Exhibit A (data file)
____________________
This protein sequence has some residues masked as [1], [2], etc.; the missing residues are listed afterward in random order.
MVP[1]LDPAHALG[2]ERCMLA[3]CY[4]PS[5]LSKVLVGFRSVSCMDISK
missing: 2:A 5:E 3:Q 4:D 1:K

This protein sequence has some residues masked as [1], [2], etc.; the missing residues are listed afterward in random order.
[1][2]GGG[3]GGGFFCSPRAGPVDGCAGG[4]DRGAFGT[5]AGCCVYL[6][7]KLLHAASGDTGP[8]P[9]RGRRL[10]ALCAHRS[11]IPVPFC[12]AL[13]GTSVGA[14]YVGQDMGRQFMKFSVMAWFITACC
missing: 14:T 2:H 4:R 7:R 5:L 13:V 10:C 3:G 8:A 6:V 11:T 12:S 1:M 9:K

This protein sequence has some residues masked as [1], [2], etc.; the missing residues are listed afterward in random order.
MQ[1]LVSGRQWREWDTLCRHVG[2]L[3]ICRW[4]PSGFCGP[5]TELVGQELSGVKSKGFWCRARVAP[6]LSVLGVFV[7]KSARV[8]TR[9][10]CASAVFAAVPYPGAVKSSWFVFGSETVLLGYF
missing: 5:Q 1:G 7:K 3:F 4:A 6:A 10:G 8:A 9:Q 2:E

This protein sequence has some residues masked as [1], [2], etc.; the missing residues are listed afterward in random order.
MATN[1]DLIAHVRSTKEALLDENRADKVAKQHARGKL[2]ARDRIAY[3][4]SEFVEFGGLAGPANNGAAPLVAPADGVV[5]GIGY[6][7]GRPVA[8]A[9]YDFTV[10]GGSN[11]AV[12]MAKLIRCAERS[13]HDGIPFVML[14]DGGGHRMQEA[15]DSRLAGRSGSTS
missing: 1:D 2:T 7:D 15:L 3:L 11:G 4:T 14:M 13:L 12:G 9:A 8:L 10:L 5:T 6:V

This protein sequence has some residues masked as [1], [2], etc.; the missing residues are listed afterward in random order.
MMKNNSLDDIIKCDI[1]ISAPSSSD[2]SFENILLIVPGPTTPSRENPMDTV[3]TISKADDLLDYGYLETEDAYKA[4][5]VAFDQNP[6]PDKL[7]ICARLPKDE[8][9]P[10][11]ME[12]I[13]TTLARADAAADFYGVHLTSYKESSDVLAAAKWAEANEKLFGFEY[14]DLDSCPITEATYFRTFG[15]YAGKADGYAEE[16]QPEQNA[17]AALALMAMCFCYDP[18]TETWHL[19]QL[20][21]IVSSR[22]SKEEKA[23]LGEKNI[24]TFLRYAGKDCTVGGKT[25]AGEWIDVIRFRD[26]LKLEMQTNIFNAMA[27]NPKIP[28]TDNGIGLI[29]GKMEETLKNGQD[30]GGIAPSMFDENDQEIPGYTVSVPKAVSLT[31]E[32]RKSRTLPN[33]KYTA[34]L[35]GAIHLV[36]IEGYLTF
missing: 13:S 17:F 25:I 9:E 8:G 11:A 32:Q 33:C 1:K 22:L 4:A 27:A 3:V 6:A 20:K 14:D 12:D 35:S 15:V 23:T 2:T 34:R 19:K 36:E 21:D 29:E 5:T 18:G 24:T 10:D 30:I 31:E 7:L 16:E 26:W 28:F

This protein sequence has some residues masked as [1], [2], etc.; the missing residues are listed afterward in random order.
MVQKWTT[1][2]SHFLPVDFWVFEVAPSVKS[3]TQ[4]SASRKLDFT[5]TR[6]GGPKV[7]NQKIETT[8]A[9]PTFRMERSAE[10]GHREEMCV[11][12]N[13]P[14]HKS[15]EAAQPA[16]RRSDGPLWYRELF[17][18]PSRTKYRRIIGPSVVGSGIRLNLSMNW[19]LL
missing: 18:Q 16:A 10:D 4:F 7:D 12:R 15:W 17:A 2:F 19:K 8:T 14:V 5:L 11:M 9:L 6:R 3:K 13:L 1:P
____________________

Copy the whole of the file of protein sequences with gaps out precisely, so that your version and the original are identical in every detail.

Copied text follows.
This protein sequence has some residues masked as [1], [2], etc.; the missing residues are listed afterward in random order.
MVP[1]LDPAHALG[2]ERCMLA[3]CY[4]PS[5]LSKVLVGFRSVSCMDISK
missing: 2:A 5:E 3:Q 4:D 1:K

This protein sequence has some residues masked as [1], [2], etc.; the missing residues are listed afterward in random order.
[1][2]GGG[3]GGGFFCSPRAGPVDGCAGG[4]DRGAFGT[5]AGCCVYL[6][7]KLLHAASGDTGP[8]P[9]RGRRL[10]ALCAHRS[11]IPVPFC[12]AL[13]GTSVGA[14]YVGQDMGRQFMKFSVMAWFITACC
missing: 14:T 2:H 4:R 7:R 5:L 13:V 10:C 3:G 8:A 6:V 11:T 12:S 1:M 9:K

This protein sequence has some residues masked as [1], [2], etc.; the missing residues are listed afterward in random order.
MQ[1]LVSGRQWREWDTLCRHVG[2]L[3]ICRW[4]PSGFCGP[5]TELVGQELSGVKSKGFWCRARVAP[6]LSVLGVFV[7]KSARV[8]TR[9][10]CASAVFAAVPYPGAVKSSWFVFGSETVLLGYF
missing: 5:Q 1:G 7:K 3:F 4:A 6:A 10:G 8:A 9:Q 2:E

This protein sequence has some residues masked as [1], [2], etc.; the missing residues are listed afterward in random order.
MATN[1]DLIAHVRSTKEALLDENRADKVAKQHARGKL[2]ARDRIAY[3][4]SEFVEFGGLAGPANNGAAPLVAPADGVV[5]GIGY[6][7]GRPVA[8]A[9]YDFTV[10]GGSN[11]AV[12]MAKLIRCAERS[13]HDGIPFVML[14]DGGGHRMQEA[15]DSRLAGRSGSTS
missing: 1:D 2:T 7:D 15:L 3:L 11:G 4:T 14:M 13:L 12:G 9:A 8:L 10:L 5:T 6:V

This protein sequence has some residues masked as [1], [2], etc.; the missing residues are listed afterward in random order.
MMKNNSLDDIIKCDI[1]ISAPSSSD[2]SFENILLIVPGPTTPSRENPMDTV[3]TISKADDLLDYGYLETEDAYKA[4][5]VAFDQNP[6]PDKL[7]ICARLPKDE[8][9]P[10][11]ME[12]I[13]TTLARADAAADFYGVHLTSYKESSDVLAAAKWAEANEKLFGFEY[14]DLDSCPITEATYFRTFG[15]YAGKADGYAEE[16]QPEQNA[17]AALALMAMCFCYDP[18]TETWHL[19]QL[20][21]IVSSR[22]SKEEKA[23]LGEKNI[24]TFLRYAGKDCTVGGKT[25]AGEWIDVIRFRD[26]LKLEMQTNIFNAMA[27]NPKIP[28]TDNGIGLI[29]GKMEETLKNGQD[30]GGIAPSMFDENDQEIPGYTVSVPKAVSLT[31]E[32]RKSRTLPN[33]KYTA[34]L[35]GAIHLV[36]IEGYLTF
missing: 13:S 17:F 25:I 9:E 8:G 11:A 32:Q 33:C 1:K 22:L 4:A 27:A 3:V 6:A 20:K 14:D 12:D 35:S 15:V 23:T 2:T 34:R 19:K 36:E 21:D 29:E 5:T 18:G 24:T 10:D 30:I 31:E 7:L 16:E 26:W 28:F

This protein sequence has some residues masked as [1], [2], etc.; the missing residues are listed afterward in random order.
MVQKWTT[1][2]SHFLPVDFWVFEVAPSVKS[3]TQ[4]SASRKLDFT[5]TR[6]GGPKV[7]NQKIETT[8]A[9]PTFRMERSAE[10]GHREEMCV[11][12]N[13]P[14]HKS[15]EAAQPA[16]RRSDGPLWYRELF[17][18]PSRTKYRRIIGPSVVGSGIRLNLSMNW[19]LL
missing: 18:Q 16:A 10:D 4:F 7:D 12:R 15:W 17:A 2:F 19:K 8:T 14:V 5:L 11:M 9:L 6:R 3:K 13:L 1:P